Rates as of 05:00 GMT
Judging from the stock markets, investors are in an all-around risk off mood. My equity screens are a sea of red, signifying declining prices. All major European and US markets were lower on Friday and most Asian markets are lower today as investors worry about the virus (see below), US-China relations, and generally weak economic reports, particularly increased fears of inflation. Although US retail sales beat expectations, consumer sentiment unexpectedly turned lower while inflation expectations turned higher. This raises the possibility that the Fed starts to worry that it’s behind the curve and tightens too much.
OPEC+ reached agreement over the weekend. There are three parts to it:
● Raise production gradually by 400,000 barrels a day (b/d) each month, starting in August.
● Extend the production restraint agreement until December 2022 from April 2022.
● Award higher baselines for calculating production to several countries.
On the surface, the news seems bearish for oil, because after all they did agree to boost production. However it’s really bullish, because the market was beginning to price in the possibility that the agreement would fall apart completely and there would be a production free-for-all. Furthermore, the extension of the agreement means that supply will continue to increase only gradually. The news is therefore bullish for oil. Also, the cartel has not been keeping pace with the increase in demand for oil and so if the global economy keeps recovering, the market will remain relatively tight for some time.
Of course there are some questions about “if the global economy keeps recovering” – see the “virus catch-up” below.
So far the agreement hasn’t boosted oil or CAD. Oil continued to fall at the opening, but it’s started to turn higher. As people read more about the agreement and realize how it maintains OPEC+’s conservative approach to the supply/demand balance in the market, I would expect oil to recover and CAD to gain with it.
Virus catch-up: By the way, we have a new “winner” in the disastrous COVID-19 race. Last week I talked about Vietnam, but Indonesia seems to be even worse. After keeping the pandemic largely in check for some time, it’s simply gone vertical in the last month: up 135% since the beginning of the month, up 768% (from 5,763 cases a day to 50,039) since the beginning of June.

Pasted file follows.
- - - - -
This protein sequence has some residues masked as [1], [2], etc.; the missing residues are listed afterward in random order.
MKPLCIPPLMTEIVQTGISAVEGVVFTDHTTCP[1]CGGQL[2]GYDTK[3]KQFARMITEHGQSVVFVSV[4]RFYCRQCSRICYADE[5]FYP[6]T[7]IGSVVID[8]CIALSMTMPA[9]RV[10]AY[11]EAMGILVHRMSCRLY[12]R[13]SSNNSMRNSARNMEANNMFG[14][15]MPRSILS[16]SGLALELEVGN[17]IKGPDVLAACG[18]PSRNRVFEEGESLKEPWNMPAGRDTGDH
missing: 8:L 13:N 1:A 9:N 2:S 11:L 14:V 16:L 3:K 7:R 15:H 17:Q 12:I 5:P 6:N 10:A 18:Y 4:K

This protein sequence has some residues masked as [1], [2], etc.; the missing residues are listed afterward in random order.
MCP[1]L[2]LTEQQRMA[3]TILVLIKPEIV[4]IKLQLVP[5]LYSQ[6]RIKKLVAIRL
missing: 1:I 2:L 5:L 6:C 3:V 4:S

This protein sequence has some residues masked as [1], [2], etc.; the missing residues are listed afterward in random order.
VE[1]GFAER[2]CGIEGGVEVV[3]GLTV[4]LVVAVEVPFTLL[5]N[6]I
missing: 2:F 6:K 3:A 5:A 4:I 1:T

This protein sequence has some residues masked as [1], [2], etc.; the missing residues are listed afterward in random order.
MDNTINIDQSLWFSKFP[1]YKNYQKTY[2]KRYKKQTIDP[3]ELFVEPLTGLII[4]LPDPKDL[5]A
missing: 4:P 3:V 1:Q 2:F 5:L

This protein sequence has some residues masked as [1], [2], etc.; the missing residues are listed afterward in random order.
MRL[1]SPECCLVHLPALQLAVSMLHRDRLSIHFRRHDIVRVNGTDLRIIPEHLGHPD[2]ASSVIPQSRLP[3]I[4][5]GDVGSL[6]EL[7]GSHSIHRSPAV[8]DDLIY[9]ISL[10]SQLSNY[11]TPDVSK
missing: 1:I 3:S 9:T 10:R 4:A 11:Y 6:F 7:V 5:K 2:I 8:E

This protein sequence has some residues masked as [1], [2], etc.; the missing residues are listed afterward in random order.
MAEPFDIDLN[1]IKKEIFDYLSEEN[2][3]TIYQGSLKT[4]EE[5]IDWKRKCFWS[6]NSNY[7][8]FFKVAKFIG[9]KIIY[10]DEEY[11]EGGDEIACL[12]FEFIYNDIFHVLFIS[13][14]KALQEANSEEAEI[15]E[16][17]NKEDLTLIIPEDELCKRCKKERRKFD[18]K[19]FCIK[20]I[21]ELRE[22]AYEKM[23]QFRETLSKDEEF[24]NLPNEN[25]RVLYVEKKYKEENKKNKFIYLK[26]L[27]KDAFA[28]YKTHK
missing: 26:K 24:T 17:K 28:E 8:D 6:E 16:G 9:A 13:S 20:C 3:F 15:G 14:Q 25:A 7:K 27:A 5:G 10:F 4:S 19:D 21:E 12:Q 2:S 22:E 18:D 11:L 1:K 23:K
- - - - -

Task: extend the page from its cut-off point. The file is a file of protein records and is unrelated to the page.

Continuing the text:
The US is nowhere near as bad as it used to be…
…but it’s up 150% from the beginning of the month. It won’t take long for growth at that pace to swamp the medical system. Los Angeles County has reimposed the requirement to wear masks indoors, while the Centers for Disease Control (CDC) has warned of a possible “pandemic of the unvaccinated.”
Today is “Freedom Day” in the UK, when all restrictions will be lifted. How smart does that look, given the parabolic rise in the number of new cases and their stunning number, now 4.4x that of the Eurozone and 6.4x that of the US, relative to population?
Commitments of Traders (CoT) report
Traders seriously trimmed their short USD positions this week. A little over half was in EUR, with the other half split between CAD and GBP. On the other hand, they also seriously trimmed their short JPY positions.
Hedge funds also got more optimistic on the dollar. They cut their long GBP, MXN, and CHF positions and added to their short EUR position. On the other hand they trimmed their short JPY positions a bit.
Speculators added to their long gold positions but trimmed their long silver slightly.
Note: The table above is updated before publication with the latest consensus forecasts. However, the text & charts are prepared ahead of time. Therefore there can be discrepancies between the forecasts given in the table above and in the text & charts.
It’s pretty quiet today. In fact, it’s pretty quiet until Thursday.